[Sound and Vision]: 20,000 Days On Earth

20000days “I feel I can control the weather with my moods, I just can’t control my moods is all.”

A life in the day.

As Nick Cave rises early from his bed and opens the shutters on a stormy day towards the beginning of 20,000 Days On Earth, he outlines his daily routine in a conspiratorial interior monologue: “I wake, I write, I eat, I watch TV”. This in itself is a fair synopsis of the film, which charts a fictitious day in the life of Cave as he drives around his chosen hometown of Brighton attending a therapy session, visiting his personal archives and dining with Bad Seed and right-hand man Warren Ellis (whose backwoods svengali appearance is an amusing contrast to Cave’s bank-clerk-cum-preacher manner) before returning home. However, as with much of Cave’s work, much more is conveyed during Iain Forsyth and Jane Pollard’s captivating portrait of the mercurial musician than a simple synopsis suggests.

Lying somewhere between straight documentary and psychological drama, 20,000 Days is a mix of orchestrated events and spontaneous conversations, as Cave is placed in situations and conversations that allow him to eloquently muses on his memories, his fears and his creative process. Interspersed throughout are songwriting and recording sessions in Saint-Rémy de Provence for last year’s Bad Seeds record Push The Sky Away (The Grapevine’s Best Album of 2013), offering rare insights into the putative formation of these songs (including a gentle piano ballad which loses its mojo once Ellis notes its similarity to a Lionel Richie song). Elsewhere an enrapturing live performance showcases The Bad Seeds in full messianic flight, Cave seemingly transformed into a lightning rod of a man as a young audience hang enthralled upon his every word.

As Cave drives between encounters he has conversations with friends Ray Winstone, Blixa Bargeld (one of Cave’s primary creative foils over the years, along with Ellis and Mick Harvey) and Kylie Minogue, Cave’s duet partner on The Bad Seeds’s biggest hit, ‘Where The Wild Roses Grow’. They appear unannounced in his car as if figments of his imagination or ghosts, as the film blurs the lines between past and present, fact and fiction. These shifting spaces and temporalities serve not only to relate Cave’s history with an engaging immediacy, but also allow Forsyth and Pollard to focus in on recurring themes of mortality, creativity and spirituality which seem to preoccupy Cave.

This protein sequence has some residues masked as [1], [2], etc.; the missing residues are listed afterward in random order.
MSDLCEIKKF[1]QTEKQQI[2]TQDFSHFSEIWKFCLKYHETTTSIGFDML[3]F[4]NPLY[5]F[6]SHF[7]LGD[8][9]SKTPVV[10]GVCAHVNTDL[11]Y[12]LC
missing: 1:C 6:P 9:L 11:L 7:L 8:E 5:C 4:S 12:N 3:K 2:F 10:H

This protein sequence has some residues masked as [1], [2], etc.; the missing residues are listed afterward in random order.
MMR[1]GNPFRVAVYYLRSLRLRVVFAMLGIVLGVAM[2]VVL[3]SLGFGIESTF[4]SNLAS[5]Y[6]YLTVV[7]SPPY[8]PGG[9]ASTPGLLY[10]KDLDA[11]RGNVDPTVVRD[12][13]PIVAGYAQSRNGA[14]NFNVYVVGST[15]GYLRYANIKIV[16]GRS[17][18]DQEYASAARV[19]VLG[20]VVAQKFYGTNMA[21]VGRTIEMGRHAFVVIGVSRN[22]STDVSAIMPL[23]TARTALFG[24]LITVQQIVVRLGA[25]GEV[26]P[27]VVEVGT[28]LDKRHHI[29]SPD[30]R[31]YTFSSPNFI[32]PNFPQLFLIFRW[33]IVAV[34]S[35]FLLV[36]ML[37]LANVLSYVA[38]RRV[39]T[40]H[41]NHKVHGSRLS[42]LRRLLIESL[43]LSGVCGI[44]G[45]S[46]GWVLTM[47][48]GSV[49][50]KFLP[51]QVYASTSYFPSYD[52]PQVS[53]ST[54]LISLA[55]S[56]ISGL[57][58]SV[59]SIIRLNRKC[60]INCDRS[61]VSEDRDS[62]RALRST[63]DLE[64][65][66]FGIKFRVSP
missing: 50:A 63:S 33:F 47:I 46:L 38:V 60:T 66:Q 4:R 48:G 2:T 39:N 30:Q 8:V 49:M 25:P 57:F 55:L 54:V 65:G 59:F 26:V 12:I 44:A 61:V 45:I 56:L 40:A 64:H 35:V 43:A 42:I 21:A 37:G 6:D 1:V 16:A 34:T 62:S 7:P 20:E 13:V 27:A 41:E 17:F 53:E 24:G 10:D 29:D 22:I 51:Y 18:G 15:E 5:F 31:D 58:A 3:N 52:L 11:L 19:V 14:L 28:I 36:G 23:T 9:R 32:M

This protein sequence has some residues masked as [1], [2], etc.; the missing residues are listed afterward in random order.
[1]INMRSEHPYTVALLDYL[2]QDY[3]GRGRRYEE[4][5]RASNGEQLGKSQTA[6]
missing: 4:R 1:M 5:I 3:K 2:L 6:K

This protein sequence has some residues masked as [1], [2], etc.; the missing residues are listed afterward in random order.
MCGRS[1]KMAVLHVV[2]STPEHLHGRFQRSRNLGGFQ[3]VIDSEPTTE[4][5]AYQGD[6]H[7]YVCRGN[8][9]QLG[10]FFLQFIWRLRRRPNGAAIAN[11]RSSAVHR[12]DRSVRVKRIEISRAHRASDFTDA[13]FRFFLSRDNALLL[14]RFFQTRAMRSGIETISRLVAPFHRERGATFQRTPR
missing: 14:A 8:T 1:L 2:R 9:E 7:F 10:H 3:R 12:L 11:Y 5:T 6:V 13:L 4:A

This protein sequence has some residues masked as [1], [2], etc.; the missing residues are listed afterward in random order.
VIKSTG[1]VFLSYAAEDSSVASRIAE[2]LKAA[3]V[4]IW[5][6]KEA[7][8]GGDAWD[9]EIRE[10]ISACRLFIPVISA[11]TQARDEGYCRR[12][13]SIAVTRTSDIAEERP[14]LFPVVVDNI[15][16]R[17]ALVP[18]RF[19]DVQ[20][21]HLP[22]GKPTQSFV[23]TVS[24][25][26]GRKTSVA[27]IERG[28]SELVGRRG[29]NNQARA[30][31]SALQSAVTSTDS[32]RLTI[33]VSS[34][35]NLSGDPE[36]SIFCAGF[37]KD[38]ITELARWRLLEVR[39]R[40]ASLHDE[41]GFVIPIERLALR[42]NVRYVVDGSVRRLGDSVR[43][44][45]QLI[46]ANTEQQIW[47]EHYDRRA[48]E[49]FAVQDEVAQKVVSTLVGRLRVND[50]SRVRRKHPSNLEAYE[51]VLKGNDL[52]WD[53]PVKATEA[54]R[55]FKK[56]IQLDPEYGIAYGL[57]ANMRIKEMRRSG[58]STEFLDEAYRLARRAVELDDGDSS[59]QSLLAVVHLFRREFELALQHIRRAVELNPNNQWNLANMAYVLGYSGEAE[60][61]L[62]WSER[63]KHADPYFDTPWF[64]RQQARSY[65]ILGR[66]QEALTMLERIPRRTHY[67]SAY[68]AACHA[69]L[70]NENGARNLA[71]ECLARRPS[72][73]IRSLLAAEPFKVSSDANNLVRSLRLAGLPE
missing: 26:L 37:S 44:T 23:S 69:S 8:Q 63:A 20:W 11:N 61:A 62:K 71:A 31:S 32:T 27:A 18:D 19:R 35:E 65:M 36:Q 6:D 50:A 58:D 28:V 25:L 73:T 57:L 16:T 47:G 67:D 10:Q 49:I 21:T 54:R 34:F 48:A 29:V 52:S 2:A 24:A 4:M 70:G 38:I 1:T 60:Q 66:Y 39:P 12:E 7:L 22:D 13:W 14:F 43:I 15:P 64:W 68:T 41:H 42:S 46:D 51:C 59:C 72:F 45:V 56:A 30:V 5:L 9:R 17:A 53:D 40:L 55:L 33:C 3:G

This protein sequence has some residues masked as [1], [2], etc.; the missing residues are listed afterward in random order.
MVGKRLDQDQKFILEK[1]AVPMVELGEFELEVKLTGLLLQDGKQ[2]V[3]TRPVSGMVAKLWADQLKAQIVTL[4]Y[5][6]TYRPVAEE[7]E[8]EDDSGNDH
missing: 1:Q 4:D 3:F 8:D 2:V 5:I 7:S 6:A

Equally as captivating as Cave’s magnetic onscreen personality is the spellbinding cinematography. Shots veer between eye-watering lucidity, vividly capturing subtle gestures and flecks of spray chucked up by a grey sea, and a ponderous, hazy gaze as street lights smear on Cave’s windshield. Simply put, the film is bewitchingly beautiful, and creates the sense that time itself is stretching and warping as the past impinges on the present.

Over the course of 20,000 Days Cave seemingly reveals a lot behind his imposingly slim figure: he explains his songwriting process (“It’s all about counterpoint”) and conveys his fears of not reaching a creative place he is satisfied with; a session with psychoanalyst Darian Leader focuses on his formative experiences with music, girls and the metamorphosing effect of his father reading and explaining the opening chapter of Vladimir Nabokov’s Lolita to him; while scouring through the artefacts of his personal archives and talking to old cohorts allows Cave to reminisce on his career and relate anecdotes about Tracey Pew intercepting a pissing stage crasher at a Birthday Party gig, meeting his wife in an art gallery, and introducing a belligerent and terrifying Dr. Nina Simone at the Meltdown Festival he curated in 1999.

Forsyth and Pollard have not merely a created a documentary, but have crafted the most engaging and dynamic way of perceptively exploring what Nick Cave does and how the creative endeavours of mankind in general attempt to tap into something transcendent and beyond ourselves. But for an enigmatic artist whose work distorts the boundaries between the real and supernatural and who has long manipulated his own mythic persona, the question you’re left wondering as the camera floats away from Cave, standing solitary on a twilit Brighton beach, is whether you’ve actually seen behind the curtains, or if you have been speaking to the Wizard of Oz all along?

20,000 Days On Earth is in cinemas now.

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